The subjects were 76 students and health care workers who had no neck, shoulder or thoracic pain, had no surgery or physical therapy in that region, and were not undergoing psychiatric treatment.
The muscles assessed were the upper and middle trapezius, serratus anterior, and rhomboideus major and minor.
Measurement of depression
The level of depression symptoms was assessed using a questionnaire called the Beck Depression Inventory. When assessing the general population a score of 21 or over represents depression.
60% of subjects had one or more latent MTPs in the muscles examined. Based on the number of latent MTPs found each subject was allocated into one of three groups:
- Group one (30 subjects) having no latent MTPs
- Group two (28 subjects) having 1-5 latent MTPs
- Group three (18 subjects) having more than 5 MTPs
When the average depression score for each group was calculated groups 1 and 2 scored 8 and 10.3 respectively. However, group three scored 28.5, which is well above the clinical depression range of 21 or more.
The association with depression
The research showed that in the asymptomatic people tested the higher the number of trigger points the higher the depression score tests, and visa versa. This indicates that they go together, but not causes which. The authors confirm this unknown by stating that the relationship between latent trigger points, anxiety, stress and depression is not fully understood.
The authors speculated that depression may be a cause of latent trigger points, and hence stress and depression management may be considered as a treatment for latent trigger points. This may be correct. However, there are two other possibilities to consider. Firstly, latent trigger points may somehow cause depression. In that case trigger point therapy should be considered as a treatment for depression. The second possibility is that there could be another issue that is a common cause of both trigger points and depression. A hypothetical example may be that a boring job that involves repeated mundane tasks with poor ergonomics. This could cause both trigger points and depression.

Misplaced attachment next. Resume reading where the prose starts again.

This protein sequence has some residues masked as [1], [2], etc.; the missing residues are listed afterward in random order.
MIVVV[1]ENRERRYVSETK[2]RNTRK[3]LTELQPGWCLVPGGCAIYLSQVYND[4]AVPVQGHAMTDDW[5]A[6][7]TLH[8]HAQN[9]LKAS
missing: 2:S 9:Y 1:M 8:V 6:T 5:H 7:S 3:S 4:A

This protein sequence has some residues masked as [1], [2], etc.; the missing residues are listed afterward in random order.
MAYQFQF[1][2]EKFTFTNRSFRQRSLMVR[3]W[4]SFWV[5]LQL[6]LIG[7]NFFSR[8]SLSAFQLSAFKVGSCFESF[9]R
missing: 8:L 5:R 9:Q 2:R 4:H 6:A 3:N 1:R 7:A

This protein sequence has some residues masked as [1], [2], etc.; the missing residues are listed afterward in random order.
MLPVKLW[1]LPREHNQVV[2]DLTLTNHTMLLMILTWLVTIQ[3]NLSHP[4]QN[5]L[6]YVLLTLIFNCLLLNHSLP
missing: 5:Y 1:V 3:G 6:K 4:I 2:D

Facts we can use
The only thing that we can be certain of from this research is that latent trigger points are relatively prevalent in asymptomatic people, and that trigger points and depression tend to go together. The practical implications from this are as follows.
- When someone has depression (or depression symptoms) screening for trigger points should be considered.
- If someone has a high number of trigger points an assessment for depression should be considered.
- Due to their high prevalence and potential to cause dysfunction and chronic pain syndromes, regular screenings for trigger points seems wise.
The economics and practicalities of treating trigger points
As shown in a previous summary, the treatment of trigger points usually involves many sessions of therapy over a considerable time, which if done by professionals alone can be so time consuming and expensive as to be impractical. The DrGraeme serious hand held massagers can be used for supplementary massage at home under professional advice, making this type of care more affordable and practical.
Future articles and sharing
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Samples and practitioner orders
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Çelik, D., & Mutlu, E. K. (2012). The relationship between latent trigger points and depression levels in healthy subjects. Clinical Rheumatology, 31(6), 907–911. https://doi.org/10.1007/S10067-012-1950-3